Theologian Martin Luther was controversial enough in his own time. And though it may be for different reasons, the father of the Protestant Reformation is still a divisive figure, most recently in Berlin.
With the Evangelical Church gearing up to celebrate 500th anniversary of the posting of his 95 theses next year, it teamed up with the Berlin senate to hold a competition for the design of a new Luther memorial. The conflict over the winning entry shows how complicated Luther’s cultural legacy in Germany remains.
The debate revolves around a 3.5-meter, or 11.5-foot, historic statue of the theologian that has been tucked away for years next to the Marienkirche church at the central Alexanderplatz square. Built in 1895, it has been collecting verdigris and pigeon droppings since, and was recently delivered for restoration ahead of being integrated into the modern memorial designed by Berlin artist Albert Weis, who works for German-Mexican architect firm Zeller & Moye.
“It cannot be that we spend taxpayer money to find a good solution, and then we toss it out and hire another artist. That would be a step backward in construction and culture policy.”
But the church is nervous about the message the new memorial might send. The original statue was built during a time when the Kingdom of Prussia instrumentalized Luther for nationalistic purposes, turning him into a national hero whose likeness graced many a pedestal.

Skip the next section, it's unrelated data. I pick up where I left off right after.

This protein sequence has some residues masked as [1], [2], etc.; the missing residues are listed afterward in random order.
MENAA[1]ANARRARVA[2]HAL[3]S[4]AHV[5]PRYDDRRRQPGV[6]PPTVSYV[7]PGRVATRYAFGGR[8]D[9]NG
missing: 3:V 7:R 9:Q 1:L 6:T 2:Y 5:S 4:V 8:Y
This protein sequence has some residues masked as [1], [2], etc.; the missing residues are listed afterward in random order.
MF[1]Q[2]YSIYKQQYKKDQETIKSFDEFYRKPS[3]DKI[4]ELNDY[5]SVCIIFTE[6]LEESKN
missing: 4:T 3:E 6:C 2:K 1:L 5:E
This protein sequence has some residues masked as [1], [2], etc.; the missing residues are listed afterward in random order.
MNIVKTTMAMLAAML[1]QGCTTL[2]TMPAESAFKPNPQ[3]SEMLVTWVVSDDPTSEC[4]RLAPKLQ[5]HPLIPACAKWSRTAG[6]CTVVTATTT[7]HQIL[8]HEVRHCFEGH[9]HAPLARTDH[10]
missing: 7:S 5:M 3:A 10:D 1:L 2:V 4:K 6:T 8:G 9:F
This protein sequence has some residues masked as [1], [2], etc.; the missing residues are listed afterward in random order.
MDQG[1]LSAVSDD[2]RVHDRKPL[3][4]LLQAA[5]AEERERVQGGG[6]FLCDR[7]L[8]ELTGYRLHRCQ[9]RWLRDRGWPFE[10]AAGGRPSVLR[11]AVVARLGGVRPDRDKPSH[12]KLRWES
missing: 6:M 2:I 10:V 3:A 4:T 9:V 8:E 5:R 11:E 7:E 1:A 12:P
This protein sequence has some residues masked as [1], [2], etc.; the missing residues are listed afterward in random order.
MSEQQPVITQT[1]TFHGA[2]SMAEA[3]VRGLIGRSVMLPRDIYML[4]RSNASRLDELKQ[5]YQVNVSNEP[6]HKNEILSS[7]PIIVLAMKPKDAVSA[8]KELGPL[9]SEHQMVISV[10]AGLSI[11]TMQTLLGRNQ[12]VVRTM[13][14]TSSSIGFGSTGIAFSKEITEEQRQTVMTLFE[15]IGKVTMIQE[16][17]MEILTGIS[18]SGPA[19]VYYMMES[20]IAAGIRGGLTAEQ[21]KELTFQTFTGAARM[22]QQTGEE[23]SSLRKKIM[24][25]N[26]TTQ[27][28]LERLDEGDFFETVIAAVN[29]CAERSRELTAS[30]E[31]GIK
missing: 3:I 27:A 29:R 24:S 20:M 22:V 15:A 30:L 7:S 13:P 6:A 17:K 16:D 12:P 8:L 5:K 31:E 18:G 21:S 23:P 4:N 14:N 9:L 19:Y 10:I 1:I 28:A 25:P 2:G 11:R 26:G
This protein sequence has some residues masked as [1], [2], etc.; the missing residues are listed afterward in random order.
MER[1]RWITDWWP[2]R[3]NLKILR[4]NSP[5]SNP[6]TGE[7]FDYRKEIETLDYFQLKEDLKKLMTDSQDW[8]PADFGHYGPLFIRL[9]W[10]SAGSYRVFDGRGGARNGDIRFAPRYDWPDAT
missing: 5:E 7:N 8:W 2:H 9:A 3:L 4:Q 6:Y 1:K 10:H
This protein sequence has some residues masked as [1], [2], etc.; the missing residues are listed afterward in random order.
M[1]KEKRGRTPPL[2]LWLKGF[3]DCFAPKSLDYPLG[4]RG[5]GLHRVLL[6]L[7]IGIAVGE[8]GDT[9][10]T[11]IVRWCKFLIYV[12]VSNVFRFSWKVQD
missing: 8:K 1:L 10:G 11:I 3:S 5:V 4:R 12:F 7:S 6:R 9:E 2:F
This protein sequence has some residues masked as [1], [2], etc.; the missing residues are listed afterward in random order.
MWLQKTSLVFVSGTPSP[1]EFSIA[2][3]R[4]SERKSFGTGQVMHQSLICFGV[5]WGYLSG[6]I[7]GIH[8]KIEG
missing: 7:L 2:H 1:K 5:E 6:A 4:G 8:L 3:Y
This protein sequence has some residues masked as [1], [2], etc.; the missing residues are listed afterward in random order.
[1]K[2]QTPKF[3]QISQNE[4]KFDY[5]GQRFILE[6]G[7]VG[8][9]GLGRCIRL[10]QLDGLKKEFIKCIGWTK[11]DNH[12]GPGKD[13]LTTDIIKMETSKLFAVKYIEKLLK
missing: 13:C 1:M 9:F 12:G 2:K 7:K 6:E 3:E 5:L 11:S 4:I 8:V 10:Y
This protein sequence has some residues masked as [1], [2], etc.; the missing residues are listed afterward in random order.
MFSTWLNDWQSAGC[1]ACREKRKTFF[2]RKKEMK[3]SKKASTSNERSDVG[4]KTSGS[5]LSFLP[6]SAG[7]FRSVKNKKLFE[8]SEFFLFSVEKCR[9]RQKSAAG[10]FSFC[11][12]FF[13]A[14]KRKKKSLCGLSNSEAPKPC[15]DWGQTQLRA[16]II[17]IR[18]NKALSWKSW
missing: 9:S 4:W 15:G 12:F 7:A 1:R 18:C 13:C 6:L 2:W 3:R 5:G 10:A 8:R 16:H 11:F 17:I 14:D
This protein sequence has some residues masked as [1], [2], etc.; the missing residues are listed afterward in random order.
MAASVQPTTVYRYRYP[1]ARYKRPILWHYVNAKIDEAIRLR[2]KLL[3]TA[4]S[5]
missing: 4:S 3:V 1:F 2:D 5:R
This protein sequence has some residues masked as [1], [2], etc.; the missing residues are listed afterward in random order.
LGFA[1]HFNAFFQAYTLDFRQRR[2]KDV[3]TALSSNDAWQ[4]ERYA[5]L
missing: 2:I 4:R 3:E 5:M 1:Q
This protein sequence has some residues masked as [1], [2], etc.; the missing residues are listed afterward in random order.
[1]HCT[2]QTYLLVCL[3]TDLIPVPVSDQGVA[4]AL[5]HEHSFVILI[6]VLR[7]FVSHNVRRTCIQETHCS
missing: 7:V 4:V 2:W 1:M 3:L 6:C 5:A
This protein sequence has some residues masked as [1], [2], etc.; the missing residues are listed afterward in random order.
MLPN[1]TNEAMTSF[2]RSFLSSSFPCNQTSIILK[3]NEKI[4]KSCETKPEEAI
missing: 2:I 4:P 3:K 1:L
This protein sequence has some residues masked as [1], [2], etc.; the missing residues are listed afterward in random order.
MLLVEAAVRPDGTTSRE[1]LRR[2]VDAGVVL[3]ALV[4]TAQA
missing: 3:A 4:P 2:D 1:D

In its original incarnation, the statue in question was part of a bombastic 100-square-meter monument. Wearing a massive cloak and staring proudly into the distance with his hand on a Bible, the figure was surrounded by fellow warriors of the Reformation, all of them guarded by knights with swords. At the time, it was the largest memorial in the city.
Half a century later, the Nazis melted down the surrounding figures for weaponry, sparing only Martin Luther. After the war, no one knew quite what to do with him, so he was stored in a depot before eventually being returned to the shadows of the Marienkirche.
But the Evangelical Church isn’t keen to celebrate a figure that bears the hallmarks of the nationalistic exaltations of the late 19th Century. Its aura not only smacks of pre-Nazi ideology, but scholars have spent too much time dissecting Martin Luther’s anti-semitism for him to maintain that kind of heroic status.
That’s why the winning memorial entry plans to integrate the old statue into a scene that features a mirrored modern duplicate to reflect and highlight the contradictions of history.
But church officials are outraged. They fear the memorial doesn’t reflect the values of the Reformation, and has proposed an “interim solution” to hire sympathetic artists to take over the design.
The Berlin Senate is not amused. “It cannot be that we spend taxpayer money to find a good solution, and then we toss it out and hire another artist,” said Manfred Kühne, who led the design contest and sat on the jury. “That would be a step backward in construction and cultural policy.”
Nevertheless, the Berlin Evangelical Church has planned a symposium for September to “bring everyone together in dialogue again” on the matter.
This article originally appeared in the newspaper Der Tagesspiegel. To contact the author: email@example.com